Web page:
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The Gate of Time and historiogram, Cheb

historiogram

The artefact named the Gate of Time solves the problem caused by cutting through the south front of the Náměstí Krále Jiřího (square) in Cheb in 1864. The composition matter of the opening of the new boulevard connecting the Medieval heart of Cheb with the then novelty - a railway, was solved by placing a solitary statue of the Emperor here thus creating the viewpoint of the street centreline. The statue's political character was the cause of its removal after 1918 and brought about a long unresolved problem of an absent compositional closure of the main town boulevard.

Composition Design The square below the horizon rises up behind the breakage on the cutout line slowly and at the very last moment. Seen from the square, the area fades away southwards. The purport of the designed artefact is to keep the observer's attention until the moment when the whole square can be seen and entered. This is why its character is of a tall viewpoint capable of grasping the green horizon slowly rising up, the horizon of high Cheb roofs and facades. Due to nuances of symmetry both in respect of the view from the square and třída Svobody (boulevard) this view point is a little shifted out of the geometric axis. This way it directly continues the main composition element of the modification of the třída Svobody (boulevard) - the Historiogram time line.

Idea What idea and message should be used to charge a composition element important for two main urban areas? The Gate of Time tries to relieve of political proclamations that could become, as it happened in the past, an excuse for its devastation. It only tries to declare the fact that right on this very spot the medieval town Cheb opened up to the new industrial époque. The symbol and reminder of this break-through act of opening up is the symbol of a gate. The gate between historical époques is installed on the plane of the former square's south front.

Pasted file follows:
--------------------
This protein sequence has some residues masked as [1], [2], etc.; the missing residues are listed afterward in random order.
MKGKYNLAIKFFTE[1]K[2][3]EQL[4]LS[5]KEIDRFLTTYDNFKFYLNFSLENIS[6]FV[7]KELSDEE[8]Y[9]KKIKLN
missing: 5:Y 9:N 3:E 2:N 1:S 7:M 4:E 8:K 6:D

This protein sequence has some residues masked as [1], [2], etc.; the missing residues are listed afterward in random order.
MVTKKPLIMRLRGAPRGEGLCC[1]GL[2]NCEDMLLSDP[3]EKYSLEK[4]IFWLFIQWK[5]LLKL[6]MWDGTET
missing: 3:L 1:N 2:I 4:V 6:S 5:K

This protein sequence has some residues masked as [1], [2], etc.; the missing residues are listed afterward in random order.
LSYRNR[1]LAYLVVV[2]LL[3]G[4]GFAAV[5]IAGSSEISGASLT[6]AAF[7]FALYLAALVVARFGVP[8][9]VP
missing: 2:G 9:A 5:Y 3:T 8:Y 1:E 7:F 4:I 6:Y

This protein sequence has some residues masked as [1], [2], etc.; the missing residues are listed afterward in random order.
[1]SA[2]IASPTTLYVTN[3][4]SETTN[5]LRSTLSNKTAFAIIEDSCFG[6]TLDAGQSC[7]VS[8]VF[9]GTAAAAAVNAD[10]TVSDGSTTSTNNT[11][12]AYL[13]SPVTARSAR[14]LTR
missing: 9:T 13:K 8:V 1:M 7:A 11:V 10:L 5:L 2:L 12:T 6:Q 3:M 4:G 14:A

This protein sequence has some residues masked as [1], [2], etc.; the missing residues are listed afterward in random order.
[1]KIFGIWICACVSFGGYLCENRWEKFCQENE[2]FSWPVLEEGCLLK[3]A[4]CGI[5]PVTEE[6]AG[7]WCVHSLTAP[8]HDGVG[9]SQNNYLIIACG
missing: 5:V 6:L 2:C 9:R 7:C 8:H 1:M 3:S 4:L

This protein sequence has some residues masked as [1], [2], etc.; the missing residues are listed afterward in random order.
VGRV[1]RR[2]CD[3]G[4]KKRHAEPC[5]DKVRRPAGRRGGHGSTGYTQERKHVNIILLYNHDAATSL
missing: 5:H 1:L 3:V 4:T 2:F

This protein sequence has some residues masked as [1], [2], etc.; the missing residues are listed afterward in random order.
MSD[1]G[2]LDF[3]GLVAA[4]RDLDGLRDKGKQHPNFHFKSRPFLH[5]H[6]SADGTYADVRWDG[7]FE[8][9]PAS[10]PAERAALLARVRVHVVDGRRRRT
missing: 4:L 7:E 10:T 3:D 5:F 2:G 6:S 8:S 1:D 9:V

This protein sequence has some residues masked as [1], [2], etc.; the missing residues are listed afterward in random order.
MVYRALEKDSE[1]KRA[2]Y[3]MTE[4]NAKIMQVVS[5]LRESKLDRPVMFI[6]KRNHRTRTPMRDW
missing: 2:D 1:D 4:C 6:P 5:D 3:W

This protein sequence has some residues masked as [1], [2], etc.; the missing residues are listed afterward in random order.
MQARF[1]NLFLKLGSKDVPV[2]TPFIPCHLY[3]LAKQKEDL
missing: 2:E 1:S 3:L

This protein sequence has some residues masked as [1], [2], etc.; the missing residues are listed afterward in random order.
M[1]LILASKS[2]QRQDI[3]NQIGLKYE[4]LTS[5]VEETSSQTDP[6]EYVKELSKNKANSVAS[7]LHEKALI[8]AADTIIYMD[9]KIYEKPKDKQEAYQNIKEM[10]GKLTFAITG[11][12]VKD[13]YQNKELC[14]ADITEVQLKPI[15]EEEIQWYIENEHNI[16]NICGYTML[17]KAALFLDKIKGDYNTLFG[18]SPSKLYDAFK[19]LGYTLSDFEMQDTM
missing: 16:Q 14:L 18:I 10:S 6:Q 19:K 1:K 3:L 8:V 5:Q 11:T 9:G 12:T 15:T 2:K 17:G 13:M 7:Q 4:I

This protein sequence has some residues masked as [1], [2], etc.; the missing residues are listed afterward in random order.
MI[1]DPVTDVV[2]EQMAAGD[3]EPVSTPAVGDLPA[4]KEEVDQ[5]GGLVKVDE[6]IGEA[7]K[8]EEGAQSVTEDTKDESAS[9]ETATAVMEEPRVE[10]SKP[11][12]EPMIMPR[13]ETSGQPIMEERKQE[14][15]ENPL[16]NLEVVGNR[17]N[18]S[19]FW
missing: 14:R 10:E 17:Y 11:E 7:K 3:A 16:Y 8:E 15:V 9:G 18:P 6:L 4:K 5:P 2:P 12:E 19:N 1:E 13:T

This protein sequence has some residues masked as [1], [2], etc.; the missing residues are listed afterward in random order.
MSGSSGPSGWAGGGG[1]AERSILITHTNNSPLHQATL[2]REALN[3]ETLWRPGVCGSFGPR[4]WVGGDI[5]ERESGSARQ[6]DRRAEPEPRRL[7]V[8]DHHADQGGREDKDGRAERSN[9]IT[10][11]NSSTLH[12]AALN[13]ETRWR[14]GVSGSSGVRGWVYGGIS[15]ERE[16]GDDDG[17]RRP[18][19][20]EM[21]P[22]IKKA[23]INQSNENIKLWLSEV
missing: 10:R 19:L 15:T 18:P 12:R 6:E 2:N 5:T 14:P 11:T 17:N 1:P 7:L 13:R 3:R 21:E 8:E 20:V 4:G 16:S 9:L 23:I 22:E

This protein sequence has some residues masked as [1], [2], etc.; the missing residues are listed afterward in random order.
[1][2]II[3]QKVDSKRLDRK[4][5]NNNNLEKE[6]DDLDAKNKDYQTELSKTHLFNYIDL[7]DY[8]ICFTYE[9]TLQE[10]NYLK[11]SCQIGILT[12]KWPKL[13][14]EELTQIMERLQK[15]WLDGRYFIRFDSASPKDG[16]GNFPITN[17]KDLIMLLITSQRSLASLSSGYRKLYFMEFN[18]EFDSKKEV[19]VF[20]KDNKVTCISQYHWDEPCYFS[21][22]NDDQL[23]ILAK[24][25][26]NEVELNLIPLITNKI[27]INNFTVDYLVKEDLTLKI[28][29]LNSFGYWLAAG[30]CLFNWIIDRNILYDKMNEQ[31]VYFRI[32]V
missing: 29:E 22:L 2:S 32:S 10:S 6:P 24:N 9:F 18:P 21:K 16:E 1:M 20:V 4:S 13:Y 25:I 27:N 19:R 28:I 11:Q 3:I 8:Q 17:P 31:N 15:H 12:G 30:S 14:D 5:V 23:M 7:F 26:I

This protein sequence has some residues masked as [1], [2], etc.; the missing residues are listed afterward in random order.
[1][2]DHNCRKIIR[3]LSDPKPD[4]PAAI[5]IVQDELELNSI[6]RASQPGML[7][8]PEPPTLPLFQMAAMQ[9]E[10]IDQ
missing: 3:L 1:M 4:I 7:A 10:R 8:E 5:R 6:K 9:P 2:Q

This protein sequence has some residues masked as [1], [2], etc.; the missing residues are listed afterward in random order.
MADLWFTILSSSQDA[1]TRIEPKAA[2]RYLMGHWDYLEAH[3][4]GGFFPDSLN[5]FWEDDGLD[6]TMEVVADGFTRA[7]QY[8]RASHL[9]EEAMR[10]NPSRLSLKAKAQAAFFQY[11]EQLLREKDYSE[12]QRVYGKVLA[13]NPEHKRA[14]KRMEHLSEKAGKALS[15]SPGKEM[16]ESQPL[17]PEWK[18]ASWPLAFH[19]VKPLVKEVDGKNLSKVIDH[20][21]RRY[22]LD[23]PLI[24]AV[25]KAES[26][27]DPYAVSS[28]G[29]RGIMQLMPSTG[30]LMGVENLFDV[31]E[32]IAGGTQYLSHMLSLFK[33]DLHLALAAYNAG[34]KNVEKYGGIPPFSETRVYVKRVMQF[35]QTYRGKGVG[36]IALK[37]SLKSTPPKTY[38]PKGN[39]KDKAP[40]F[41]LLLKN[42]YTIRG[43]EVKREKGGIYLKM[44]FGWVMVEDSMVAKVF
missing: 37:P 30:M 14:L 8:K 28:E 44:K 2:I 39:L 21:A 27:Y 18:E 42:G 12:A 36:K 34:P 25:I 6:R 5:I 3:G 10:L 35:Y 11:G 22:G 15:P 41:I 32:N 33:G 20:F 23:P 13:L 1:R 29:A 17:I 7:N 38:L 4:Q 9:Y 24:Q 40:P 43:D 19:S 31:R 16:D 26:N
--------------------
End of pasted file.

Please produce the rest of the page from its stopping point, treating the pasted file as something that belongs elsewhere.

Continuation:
Posing as a reminder of a house torn down at this place; a passage from one historical époque to the next one. And right here the artefact connects to the line of history - Historiorgam - along its course chronologically balancing the most significant moments in the history of Cheb.

Form and Notation The gate is a universal symbol, a figure clear and legible even if presented in abstract manner. Its simple form of a tall panel keeps two basic positions: open and closed. In the 'closed' position, the panel is perpendicular to the cutout's axis and closes the view through; it aligns with the square's original south front as a door to the already nonexistent house. In the 'open' position, the panel is parallel with the opening's axis and so it appears only as a subtle stele. The panel rotates about its axis depending on time. At midnight, it is in the closed position. At astronomical noon, it holds the open position and its side, on which is graphically depicted the first dated written note about Cheb, connects to the line of the Historiogram at this very moment. It becomes its starting point and component.

Opening and closing of the gate suggests the ritual of representation of time. Aside its compositional role of a viewpoint its elevated proportion has also other meanings. By its Gothic proportion it claims it is part of the Nordic cultural circle to which Cheb is an icon in the context of the Czech Republic. And in the last place, the elongated door forms an opposite pole to the elongated window of St. Nicholas church closing one of the north views from the square. While the height of the church window towers above at the north pole, the south pole is dominated by the elevated height of the gate where the history breaks in to the époque of rationality. The Faith at one pole, the Reason at the opposite one.

source: magazine ARCHITEKT

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